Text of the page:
Does the United States invest "too little?"
AbstractThe standard measures of nominal capital formation show the United States investing a proportion of GDP much lower than those of other developed countries throughout the last 2 years and falling further behind over time. In contrast, measures we have calculated in real terms across and over time indicate that U.S. investment ratios have been rising over time and have been coming closer and closer to those of the other countries. A broader measure of capital formation, more consonant with economic concepts, shows the United States to have been close to the other countries since 1970 and to have been investing an above average share of total output in the most recent period 1990-1994. Real capital formation per capita and per worker, even conventionally defined, have been consistently between 15 and 25 per cent higher than in the other countries and broadly defined real capital formation per capita and per worker have been 30 to 60 percent higher.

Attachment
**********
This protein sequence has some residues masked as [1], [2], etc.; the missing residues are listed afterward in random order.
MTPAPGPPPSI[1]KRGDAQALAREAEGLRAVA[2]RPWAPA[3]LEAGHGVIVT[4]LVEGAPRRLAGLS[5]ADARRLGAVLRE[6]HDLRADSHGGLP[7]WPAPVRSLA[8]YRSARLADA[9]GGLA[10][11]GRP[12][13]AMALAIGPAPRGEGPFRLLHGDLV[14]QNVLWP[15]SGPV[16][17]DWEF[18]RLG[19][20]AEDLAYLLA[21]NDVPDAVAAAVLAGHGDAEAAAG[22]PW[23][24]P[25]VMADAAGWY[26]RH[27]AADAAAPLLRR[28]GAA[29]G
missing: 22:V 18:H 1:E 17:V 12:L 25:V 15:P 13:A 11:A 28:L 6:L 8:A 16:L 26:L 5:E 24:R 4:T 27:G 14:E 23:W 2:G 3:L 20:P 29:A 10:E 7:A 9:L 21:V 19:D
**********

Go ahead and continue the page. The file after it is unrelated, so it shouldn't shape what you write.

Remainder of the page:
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Bibliographic InfoPaper provided by Federal Reserve Bank of St. Louis in its series Working Papers with number 1997-020.
Date of creation: 1997
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